K-pop idols call to #StopAsianHate as hate crimes surge in US


By AGENCY

Members of the South Korean group GOT7 have taken to social media to urge people to stop the violence. Photo: Handout

Several K-pop and Asian American stars have condemned the wave of hate crimes against Asians currently sweeping the United States amid the Covid-19 pandemic.

Members of the South Korean group GOT7 have taken to Twitter on March 19 to urge people to stop the violence under the “#StopAsianHate” banner.

“As an [Asian] myself, what has been happening is truly heartbreaking. Hatred and racism of any kind is not acceptable. I truly believe no one is born hating, ” Jackson Wang posted.

“Those who have hated must have learned to hate. If anyone can learn to hate then they can learn to love, ” he added.

Mark Tuan likewise lamented the racist attacks, saying: “The recent wave of violent attacks toward the Asian community and all people of color is heartbreaking to see.”

“We are all human beings who deserve to live without fearing that the color of our skin challenges our safety in America."

Tuan continued: “This racist hatred and violence has to end."

GOT7’s Bambam echoed the same sentiments, posting on Twitter that “hate needs to stop now” and asked the public to “be kind to one another”.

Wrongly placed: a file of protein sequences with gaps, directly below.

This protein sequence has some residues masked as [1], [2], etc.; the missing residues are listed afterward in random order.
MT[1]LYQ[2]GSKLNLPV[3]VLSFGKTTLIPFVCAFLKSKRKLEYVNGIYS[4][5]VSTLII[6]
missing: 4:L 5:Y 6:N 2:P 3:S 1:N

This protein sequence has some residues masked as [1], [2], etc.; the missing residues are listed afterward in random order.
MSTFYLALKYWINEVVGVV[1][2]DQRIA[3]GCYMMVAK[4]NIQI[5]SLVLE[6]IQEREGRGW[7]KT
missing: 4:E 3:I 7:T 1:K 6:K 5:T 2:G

“Let’s make the world a better place. #StopAsianHate, ” he posted.

The stars’ posts came with a call for donation to the GoFundMe page for the members of the Asian Americans and Pacific Islanders (AAPI) community who have been targeted by the racist attacks.

Amber Liu also joined the call to stop the racism, noting that she has become “speechless and disgusted by the news that (she is) reading”.

“It hurt me to call my mom from overseas to tell her to be careful in the states. I believe together we can create positivity and put an end to hate, ” she added.

In his testimony to a congressional hearing earlier today, Asian American actor Daniel Dae Kim called on lawmakers to pass a legislation to help fund groups that provide counseling to victims of hate crimes in the US.

Just last year, around the start of the Covid-19 pandemic, a 149% increase in hate crimes against Asians in major US cities was recorded, according to the Center for the Study of Hate and Extremism.

Advocacy group Stop AAPI Hate, meanwhile, found that over 2,800 incidents of racism and discrimination against Asian Americans were reported online in the US between March and December last year.

In the most recent cases of such attacks, eight people were killed in a shooting in Atlanta, six of whom were women of Asian descent.

A certain 59-year-old Danilo Yu Chang, who is a Chinese-Filipino man, was also attacked in San Francisco just last Monday, March 15. He was so badly beaten that his injuries left him partially blind. – Philippine Daily Inquirer/Asia News Network

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